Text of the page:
Prevent Stinky, Slimy Haylage & Avoid Clostridia Haylage
Larry Roth, Provimi North America, Inc
You have been looking forward to feeding an excellent first-cut haylage but you find wet, slimy haylage with a smell not leaving your hands and, even worse, cows want no part of it! Sooner or later, many harvesting haylage end up in this situation. Recognizing the factors involved in formation of clostridia haylage and then managing accordingly can reduce these headaches.
A Perfect Storm for Clostridia Haylage
Numerous factors contribute to clostridia haylage. Legumes and small grains are popular choices for haylage; however, their higher protein and mineral content work as buffers against decreasing forage pH during fermentation and nutrient preservation. They are generally lower in water-soluble sugars, feeding the lactate-producing bacteria critical for reducing forage pH. Often, legumes and small grains are harvested when forage drying is difficult, entering fermentation wetter than desired. Further, while a disc mower enables a high rate of mowing and the air turbulence created under the hood lifts the forage for easier cutting, it also creates whirlwinds in the soil, increasing the chances of clostridia inoculation after heavy manure application.
Suggestions for Reducing Clostridia Haylage
Mow at 2.5-3″ cutting height. While raising the mower bar may reduce yield slightly, leaving more photosynthetic material speeds up plant growth for the next cutting and increases stand longevity. The higher height reduces soil incorporation from sickle bar mowers and lowers soil contamination from disc mowers. Twisted or angled disc blades are great for lifting heavy or lodged forage, but such blades also increase soil contamination.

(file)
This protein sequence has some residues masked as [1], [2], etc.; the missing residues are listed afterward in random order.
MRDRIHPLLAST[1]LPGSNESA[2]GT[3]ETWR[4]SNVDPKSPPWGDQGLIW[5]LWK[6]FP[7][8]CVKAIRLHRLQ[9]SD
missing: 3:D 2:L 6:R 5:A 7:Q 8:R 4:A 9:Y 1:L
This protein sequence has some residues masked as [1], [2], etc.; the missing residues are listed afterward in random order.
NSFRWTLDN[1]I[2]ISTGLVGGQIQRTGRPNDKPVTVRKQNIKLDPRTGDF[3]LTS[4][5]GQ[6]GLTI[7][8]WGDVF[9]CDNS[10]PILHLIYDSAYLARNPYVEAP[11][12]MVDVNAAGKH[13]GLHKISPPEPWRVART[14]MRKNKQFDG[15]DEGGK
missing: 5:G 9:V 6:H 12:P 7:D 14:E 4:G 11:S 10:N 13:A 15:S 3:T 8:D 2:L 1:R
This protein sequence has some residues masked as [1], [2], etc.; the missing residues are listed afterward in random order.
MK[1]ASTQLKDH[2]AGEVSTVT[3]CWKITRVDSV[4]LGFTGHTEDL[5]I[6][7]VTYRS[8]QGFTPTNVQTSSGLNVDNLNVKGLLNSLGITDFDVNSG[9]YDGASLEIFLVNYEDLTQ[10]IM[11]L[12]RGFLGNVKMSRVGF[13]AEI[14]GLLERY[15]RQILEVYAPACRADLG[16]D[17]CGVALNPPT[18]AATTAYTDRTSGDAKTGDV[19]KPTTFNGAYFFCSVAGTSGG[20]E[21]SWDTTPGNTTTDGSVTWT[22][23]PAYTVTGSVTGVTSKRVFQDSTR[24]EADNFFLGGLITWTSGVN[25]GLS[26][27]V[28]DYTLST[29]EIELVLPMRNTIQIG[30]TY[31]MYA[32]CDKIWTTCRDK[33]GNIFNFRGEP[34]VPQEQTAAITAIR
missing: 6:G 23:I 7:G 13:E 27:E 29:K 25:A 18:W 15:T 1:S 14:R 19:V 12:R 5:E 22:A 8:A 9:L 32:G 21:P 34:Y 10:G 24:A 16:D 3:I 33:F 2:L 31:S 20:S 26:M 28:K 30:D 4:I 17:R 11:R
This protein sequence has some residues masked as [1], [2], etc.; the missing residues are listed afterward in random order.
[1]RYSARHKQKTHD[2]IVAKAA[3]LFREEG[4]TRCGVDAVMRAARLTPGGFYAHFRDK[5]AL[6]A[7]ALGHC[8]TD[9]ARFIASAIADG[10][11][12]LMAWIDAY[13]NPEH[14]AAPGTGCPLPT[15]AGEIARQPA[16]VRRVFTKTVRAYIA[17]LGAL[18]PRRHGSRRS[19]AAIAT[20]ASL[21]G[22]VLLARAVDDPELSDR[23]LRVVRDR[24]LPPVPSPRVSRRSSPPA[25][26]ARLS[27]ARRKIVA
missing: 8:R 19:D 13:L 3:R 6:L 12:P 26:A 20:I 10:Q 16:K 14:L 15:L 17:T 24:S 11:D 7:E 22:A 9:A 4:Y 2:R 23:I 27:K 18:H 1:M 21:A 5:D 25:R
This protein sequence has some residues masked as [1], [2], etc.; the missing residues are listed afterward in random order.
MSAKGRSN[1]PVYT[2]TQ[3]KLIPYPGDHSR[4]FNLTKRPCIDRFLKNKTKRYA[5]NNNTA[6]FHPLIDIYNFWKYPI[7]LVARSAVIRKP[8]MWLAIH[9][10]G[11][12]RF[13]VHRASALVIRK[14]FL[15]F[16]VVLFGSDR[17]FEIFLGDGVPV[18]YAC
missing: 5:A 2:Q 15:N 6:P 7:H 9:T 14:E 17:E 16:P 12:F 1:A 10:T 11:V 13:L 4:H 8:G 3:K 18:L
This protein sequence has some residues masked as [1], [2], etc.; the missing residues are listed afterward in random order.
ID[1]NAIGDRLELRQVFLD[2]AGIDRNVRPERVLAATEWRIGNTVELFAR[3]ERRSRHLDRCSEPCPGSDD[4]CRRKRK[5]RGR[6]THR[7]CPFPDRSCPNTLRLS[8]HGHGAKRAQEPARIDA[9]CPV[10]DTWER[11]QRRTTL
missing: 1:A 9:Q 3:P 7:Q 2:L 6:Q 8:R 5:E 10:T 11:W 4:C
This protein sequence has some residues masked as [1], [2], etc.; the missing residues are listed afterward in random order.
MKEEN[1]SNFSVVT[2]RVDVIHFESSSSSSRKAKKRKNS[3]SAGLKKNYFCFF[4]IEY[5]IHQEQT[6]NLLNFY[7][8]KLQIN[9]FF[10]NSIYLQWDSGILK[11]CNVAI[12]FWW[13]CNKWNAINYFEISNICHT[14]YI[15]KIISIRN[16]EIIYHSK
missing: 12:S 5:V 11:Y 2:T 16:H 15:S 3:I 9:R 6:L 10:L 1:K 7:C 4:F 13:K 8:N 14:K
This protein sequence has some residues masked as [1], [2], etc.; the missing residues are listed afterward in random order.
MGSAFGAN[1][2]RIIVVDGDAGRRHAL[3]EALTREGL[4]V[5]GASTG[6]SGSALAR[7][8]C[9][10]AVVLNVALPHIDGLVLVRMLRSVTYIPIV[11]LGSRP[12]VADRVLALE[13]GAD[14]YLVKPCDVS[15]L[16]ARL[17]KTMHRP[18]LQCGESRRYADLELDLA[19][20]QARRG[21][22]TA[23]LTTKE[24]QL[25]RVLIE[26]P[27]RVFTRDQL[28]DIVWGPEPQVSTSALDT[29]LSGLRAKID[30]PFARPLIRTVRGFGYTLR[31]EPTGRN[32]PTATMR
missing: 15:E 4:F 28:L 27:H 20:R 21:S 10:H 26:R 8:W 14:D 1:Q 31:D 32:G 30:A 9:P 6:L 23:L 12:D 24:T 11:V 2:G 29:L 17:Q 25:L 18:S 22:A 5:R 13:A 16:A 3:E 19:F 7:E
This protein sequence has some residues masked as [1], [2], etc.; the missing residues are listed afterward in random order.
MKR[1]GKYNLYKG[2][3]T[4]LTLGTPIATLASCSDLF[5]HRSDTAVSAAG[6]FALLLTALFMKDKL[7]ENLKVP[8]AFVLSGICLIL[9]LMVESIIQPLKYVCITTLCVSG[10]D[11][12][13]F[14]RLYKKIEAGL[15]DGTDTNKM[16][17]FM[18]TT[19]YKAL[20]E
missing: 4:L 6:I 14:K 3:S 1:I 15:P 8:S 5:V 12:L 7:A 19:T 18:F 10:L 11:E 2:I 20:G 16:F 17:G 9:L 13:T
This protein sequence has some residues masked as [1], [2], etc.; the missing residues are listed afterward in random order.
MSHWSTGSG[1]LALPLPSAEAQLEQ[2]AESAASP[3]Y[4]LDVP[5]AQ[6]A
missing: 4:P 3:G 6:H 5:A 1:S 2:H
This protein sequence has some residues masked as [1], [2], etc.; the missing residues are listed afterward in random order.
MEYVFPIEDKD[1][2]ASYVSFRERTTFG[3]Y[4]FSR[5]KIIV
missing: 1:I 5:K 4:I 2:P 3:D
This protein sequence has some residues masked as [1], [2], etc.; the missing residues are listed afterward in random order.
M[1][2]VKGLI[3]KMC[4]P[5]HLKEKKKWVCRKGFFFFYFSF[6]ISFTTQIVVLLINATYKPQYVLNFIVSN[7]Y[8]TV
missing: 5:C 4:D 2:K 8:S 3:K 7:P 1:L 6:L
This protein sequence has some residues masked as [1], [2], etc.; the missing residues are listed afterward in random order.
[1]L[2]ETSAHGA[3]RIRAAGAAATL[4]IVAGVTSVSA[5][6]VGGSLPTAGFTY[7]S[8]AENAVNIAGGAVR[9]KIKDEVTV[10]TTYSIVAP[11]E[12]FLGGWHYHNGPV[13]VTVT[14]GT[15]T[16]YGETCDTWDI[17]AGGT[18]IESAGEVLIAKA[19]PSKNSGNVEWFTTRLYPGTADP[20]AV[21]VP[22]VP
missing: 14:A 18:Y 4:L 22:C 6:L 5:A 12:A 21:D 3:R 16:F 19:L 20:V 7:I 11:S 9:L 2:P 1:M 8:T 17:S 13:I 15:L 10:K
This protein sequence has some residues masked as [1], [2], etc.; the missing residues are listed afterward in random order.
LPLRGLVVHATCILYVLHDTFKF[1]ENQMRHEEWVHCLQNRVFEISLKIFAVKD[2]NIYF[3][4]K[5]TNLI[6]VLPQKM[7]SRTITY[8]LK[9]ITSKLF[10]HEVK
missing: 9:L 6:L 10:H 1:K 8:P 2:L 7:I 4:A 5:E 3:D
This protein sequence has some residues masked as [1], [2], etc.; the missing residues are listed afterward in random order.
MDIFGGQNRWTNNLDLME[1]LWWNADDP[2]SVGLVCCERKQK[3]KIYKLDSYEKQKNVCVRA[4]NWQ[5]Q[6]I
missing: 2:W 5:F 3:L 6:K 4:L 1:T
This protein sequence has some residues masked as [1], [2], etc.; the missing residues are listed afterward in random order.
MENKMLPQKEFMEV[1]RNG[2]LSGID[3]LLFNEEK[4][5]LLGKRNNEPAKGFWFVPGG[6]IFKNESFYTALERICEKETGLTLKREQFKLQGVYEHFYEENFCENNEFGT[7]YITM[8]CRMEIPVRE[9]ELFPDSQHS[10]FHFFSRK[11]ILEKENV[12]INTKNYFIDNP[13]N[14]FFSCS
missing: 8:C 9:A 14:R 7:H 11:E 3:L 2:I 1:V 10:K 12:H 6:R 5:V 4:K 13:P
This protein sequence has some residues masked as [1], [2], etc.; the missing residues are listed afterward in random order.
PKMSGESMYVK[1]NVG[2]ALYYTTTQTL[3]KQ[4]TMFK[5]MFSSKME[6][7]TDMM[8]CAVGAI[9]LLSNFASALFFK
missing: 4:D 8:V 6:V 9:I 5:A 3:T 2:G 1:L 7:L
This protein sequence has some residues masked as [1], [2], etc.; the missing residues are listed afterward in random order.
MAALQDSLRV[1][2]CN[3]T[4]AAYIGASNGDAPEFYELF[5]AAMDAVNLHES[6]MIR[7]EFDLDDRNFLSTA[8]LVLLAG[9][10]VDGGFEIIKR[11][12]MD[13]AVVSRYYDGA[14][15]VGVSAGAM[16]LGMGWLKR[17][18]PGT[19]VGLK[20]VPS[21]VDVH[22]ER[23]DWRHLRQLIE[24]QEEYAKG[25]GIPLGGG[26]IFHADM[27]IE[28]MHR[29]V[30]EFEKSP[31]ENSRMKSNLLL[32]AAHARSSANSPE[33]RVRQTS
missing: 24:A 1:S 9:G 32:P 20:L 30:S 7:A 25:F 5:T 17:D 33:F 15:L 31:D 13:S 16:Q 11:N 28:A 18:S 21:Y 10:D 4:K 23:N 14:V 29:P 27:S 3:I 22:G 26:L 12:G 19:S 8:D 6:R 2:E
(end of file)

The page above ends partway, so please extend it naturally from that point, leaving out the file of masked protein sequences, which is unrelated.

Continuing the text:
Wide swaths encourage faster and more even drying. Mown forage will continue photosynthesis while lying in the field. Photosynthesis will combine CO2 and sunlight with forage moisture to create water-soluble sugars. This reaction is a win-win, with more sugars to foster fermentation and less water hauled to storage. Wide swaths enable forage to be heated by sunlight, causing wilting as the plant attempts to cool itself by moving stem moisture through leaves. If the swath is lying on a 2.5-3″ forage stubble, air can move under it to encourage drying and lessen the chances of moisture wicking into the mown crop from wet soil.
Manage raking, tedding, and merging equipment to reduce soil contamination. High-capacity forage choppers require wide swaths to be raked and merged for more efficient harvesting. Tedder use can speed up drying. Any time equipment touches the forage there is risk for soil incorporation and leaf loss. Consult your manufacturer and adjust equipment accordingly to minimize soil pick-up.
Chop haylage at <65% moisture. Hopefully sunshine has been fostering photosynthesis and causing wilting, and the wind has been removing moisture. Cloudy and humid days do not help. The wetter the haylage, the more lactate must be produced to sufficiently lower forage pH to preserve nutrients. Further, clostridia like higher pH conditions. Waiting for appropriate moisture may test a person’s patience, but it is a critical step in the process.
Inoculate with lactate-producing bacteria to decrease forage pH. Inoculation helps overcome inherent forage buffering capacity and acidifies water in haylage. Most companies supply haylage-specific inoculants providing 200,000+ colony-forming units per gram of forage, or recommend doubling applications of standard products in challenging conditions. Fermentation can be summed as “The side that gets there first with the most wins.” A few suppliers have developed organisms and products specifically designed for clostridia-prone situations.
Pack haylage to remove oxygen and stop plant respiration. Chopped plants in storage are deprived of sunlight, and consequently conduct the “dark reaction” (respiration reaction of photosynthesis; O2 and sugars combine creating H2O, CO2, and heat). The minimal O2 present in well-packed haylage is quickly used up in plant respiration. Lactic fermentation can then occur to rapidly reduce forage pH and hinder clostridia growth. Clostridia Haylage Does Not Have to Happen!
Forage, weather, and agronomic conditions can come together at the wrong time to cause clostridia haylage. Developing a plan to reduce potential for clostridia haylage can improve overall haylage quality and limit chances of being greeted by a stinky, slimy mess.